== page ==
Melissa Luna will never forget the moment. She was standing, hand over her heart, just as the national anthem was ready to play. Suddenly, her mom's phone rang, startling everyone in the stands at Safford High School.
Her mom, Pat Luna, will do just about anything to make sure she's at her grandson's football games, including taking calls for for the family business – Luna's Towing – from two hours away.
Cristian Gonzales, 18, is a senior wide receiver for the Sahuarita Mustangs. His mom, Melissa, and his grandmother, Pat, have been attending his football games since he was a 5 year old playing for the Sahuarita 49ers.
But they aren't the only ones.
If the Mustangs are playing at home, chances are you'll see Gonzales' great-grandmother, Mary, in the stands, along with his grandfather Jesse Luna Jr.; his uncle Jesse Luna III and his children; his sister, Jasmin; and a handful of cousins. Sometimes his great-grandpa Jesse Sr., who started Luna's Towing in Amado back in 1977, will show up to cheer, too.
In case you didn't catch it, that means that on most Friday nights in Sahuarita, there are five generations of Lunas in the stands of Burton Tingle Field.
With Gonzales' high school football career about to end, the Lunas said they are relishing every moment. Gonzales plans to enter the military upon graduation and will be foregoing his last season of track to prepare.
The Lunas have been fixtures at sporting events in Southern Arizona for years. Jesse Sr. pitched softball well into his 70s and took his team to nationals in 1997.
Jesse Jr. and Pat attended all of Melissa's and the third Jesse's games and events when they were in high school. Jesse the Third, or "J.J.," played basketball and football for Rio Rico High School and was on the track team. Melissa danced and was on the basketball and track teams at Nogales High School.
Once Gonzales and his sister, Jasmin, 19, came along it just made sense for everyone to start going to their events.
Jasmin danced and played softball, volleyball and basketball. In addition to football and track, Gonzales has golfed and played basketball and baseball.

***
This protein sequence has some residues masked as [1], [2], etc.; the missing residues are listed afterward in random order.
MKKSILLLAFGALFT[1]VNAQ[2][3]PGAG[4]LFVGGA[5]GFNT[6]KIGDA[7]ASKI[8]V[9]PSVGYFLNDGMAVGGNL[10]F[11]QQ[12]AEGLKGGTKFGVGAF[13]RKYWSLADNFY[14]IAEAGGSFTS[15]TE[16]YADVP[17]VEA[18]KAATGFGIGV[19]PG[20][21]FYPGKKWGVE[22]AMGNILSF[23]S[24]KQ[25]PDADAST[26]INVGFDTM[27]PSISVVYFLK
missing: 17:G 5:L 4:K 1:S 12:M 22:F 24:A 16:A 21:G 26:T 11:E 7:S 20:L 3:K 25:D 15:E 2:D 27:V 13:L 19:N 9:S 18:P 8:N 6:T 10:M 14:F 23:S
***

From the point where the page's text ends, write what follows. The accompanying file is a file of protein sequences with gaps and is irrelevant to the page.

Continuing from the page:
Melissa, a pharmacy technician, said her employer has been incredibly understanding and willing to adjust her schedule. She can't count the times where she's had to run from one sibling's event to another, but she's always managed.
Pat said it can be hard to hear customers calling for a tow while in the football stands, but it's worth it.
"We’ve had our times where it’s been difficult, but we find a way even if we have to close the place down. We’ll close it early just so we’ll be there," she said.
J.J., who also works for Luna's Towing, said he has no choice but to go to the games.
"He’s my nephew," he said.
Every Friday afternoon before a game, J.J. said he sends Gonzales a motivational text and reminds him to be careful.
"Football is a violent sport and every time someone goes down I’m like where’s 21? Where’s 21 at?" he said, referring to Gonzales' uniform.
Although at times his family can be a little embarrassing – his mom made large posters of his head this year to wave around – Gonzales said he appreciates all of the love and support. He's extra happy when his 81-year-old great-grandfather makes the games.
"When he sees me playing it makes him smile and that's pretty much the goal," Gonzales said. "The goal is to make my family proud."
Having them at games "definitely" affects his game, he said.
"It gives me the motivation to play harder than I would otherwise," Gonzales said. "You can tell when they're there because they are loud."
Football Coach Don Watt can attest to that.
"I've known them for nearly 20 years, since I left Texas and came out to Arizona," Watt said. "They've always been big into sports. They are heavily invested in athletics and they're always rooting everyone on. I can hear them quite well from the sidelines."
J.J. admits he's been yelled at by Watt for being too loud, but that's fine. He just loves his nephew.
Watt said he, too, was lucky to have a supportive family. It's great to see the Lunas and other families in the stands, he said.
"You're not going to win every single game and it's great when you have the support of people who will pat you on the back, and if you don't win to have familial support to help you through," he said.
The coach said he loves seeing the "littlest of the little" looking up at the generations before them because many times they'll follow in their footsteps.
"There's a certain intrinsic value in having generational spectatorship, if you will," Watt said.
It's going to be a while before the Lunas get another opportunity to take to the stands. J.J.'s son, Jesse IV, is not quite 2. He won't be able to join the 49ers until he's 5 – if his father lets him play football at all.
Gonzales broke his collarbone playing football in sixth grade, his arm in the seventh grade and his ankle in eighth.
And, since J.J. is concerned about concussions, he said he might steer his son toward other sports. Oh, and his daughter, Jayleen, 3, is probably destined to go into sports, too.
"I've told her we don't raise cheerleaders, we raise softball players," he said with a laugh.
The Lunas laughed when asked if Gonzales sometimes feels like he has a dozen parents. Although he's a "pretty good kid," they all admitted to having little talks with him when they feel the need – whether it's about football, grades or anything else that might come up.
"We're so close that we all know when something happens," J.J. said. "It's a chain and everybody knows."
Great-grandma Mary, 81, admits she doesn't know much about football, but loves seeing Gonzales dash into the end zone.
"My main concern is that he can get out of a football game without getting hurt," she said.
She dreads the end of the season. The Mustangs' regular season ends Nov. 1 when they take on Tanque Verde in Tucson.
"I don't know what we're going to do after football," she said.